ISTANBUL (Reuters) - With a powerful prime minister bent on pumping up growth ahead of elections but a sliding currency and rising borrowing costs, Turkish policymakers are caught between a rock and a hard place.
Rattled by weeks of anti-government protests and with a peace initiative for Kurdish militants looking increasingly fragile, the last thing Prime Minister Tayyip Erdogan needs with an election cycle starting next year is an economic slowdown.
His rhetoric has become increasingly populist in recent weeks, vowing to “choke” speculators who he said were growing rich off “the sweat of the people”, and blaming a “high interest rate lobby” for seeking to undermine Turkey’s growth prospects.
Such words from a leader who has transformed the economy over the past decade, overseeing some of Europe’s fastest growth and a near tripling of Turks’ nominal wealth, has unnerved investors who have long bought in to the Turkey rising story.
“The Turkey narrative has certainly suffered,” said Christian Keller, a former IMF representative in Turkey and now a senior economist at Barclays Capital in London.
Erdogan and the ruling AK Party he founded have built their reputation on Turkey’s economic transformation, winning three successive parliamentary elections over the past decade as a burgeoning middle class grew richer.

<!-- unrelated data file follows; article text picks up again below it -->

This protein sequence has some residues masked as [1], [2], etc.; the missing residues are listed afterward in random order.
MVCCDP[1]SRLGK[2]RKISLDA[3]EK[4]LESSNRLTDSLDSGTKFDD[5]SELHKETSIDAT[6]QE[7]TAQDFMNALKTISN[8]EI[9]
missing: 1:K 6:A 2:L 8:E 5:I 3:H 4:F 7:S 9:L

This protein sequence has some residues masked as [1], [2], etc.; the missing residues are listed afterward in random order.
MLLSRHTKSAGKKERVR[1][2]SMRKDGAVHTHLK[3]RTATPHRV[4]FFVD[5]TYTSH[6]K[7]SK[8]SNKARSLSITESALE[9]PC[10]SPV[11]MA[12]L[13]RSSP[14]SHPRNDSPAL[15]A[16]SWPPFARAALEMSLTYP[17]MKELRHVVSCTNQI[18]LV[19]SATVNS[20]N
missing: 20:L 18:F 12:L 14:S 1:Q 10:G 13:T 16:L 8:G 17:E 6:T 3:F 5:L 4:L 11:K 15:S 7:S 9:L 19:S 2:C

But his determination to maintain that record has laid bare a rift between fellow populists such as Economy Minister Zafar Caglayan, a vocal critic of the central bank, and more moderate and voices such as Deputy Prime Minister Ali Babacan, viewed as a steadier hand trusted by the markets.
Erdogan’s appointment of columnist and TV commentator Yigit Bulut, who last month suggested the prime minister’s enemies were seeking to kill him by telekinesis, as his chief economic adviser, as well as probes into recent stock market transactions and currency trades, have done little to calm nerves.
“Turkey is a plane which has only reached the start of the runway ... Now it is time for the plane to take off,” Bulut wrote in a newspaper column this week, saying the economy needed to be tripled in size over the next decade.
It faces strong headwinds.
Concern about the U.S. Federal Reserve’s planned withdrawal of monetary stimulus, combined with Turkey’s domestic unrest, sent the lira tumbling to its weakest ever this month and are doing little to support growth prospects.
Babacan acknowledged on Wednesday that any downward revision to the government’s 4.0 percent growth forecast this year should come as “no surprise”.
Erdogan’s disdain for bankers - this week he targeted lenders charging exorbitant credit card fees - may be partly playing to the gallery, but it is rooted in firmly-held beliefs.
The son of a poor sea captain from the Black Sea, he was hardened by a childhood in Istanbul’s Kasimpasa, a tough district of newly arrived migrants from the countryside.
As a boy, he sold lemonade and bread rolls to help the family pay for a religious school, a background biographers say instilled in him Islamic piety, business pragmatism and a respect for hard graft.
His distrust of Istanbul’s Western-facing financial elite may play well in Turkey’s conservative Anatolian heartland, the bedrock of AK Party support, but it is viewed with growing concern elsewhere.
“Although Erdogan has a lot to gain from this language for domestic political purposes, taking concrete action is actually counterproductive for the country’s economy which is desperate for external funding to finance its still-large current account deficit,” said Naz Masraff, Europe analyst at Eurasia Group.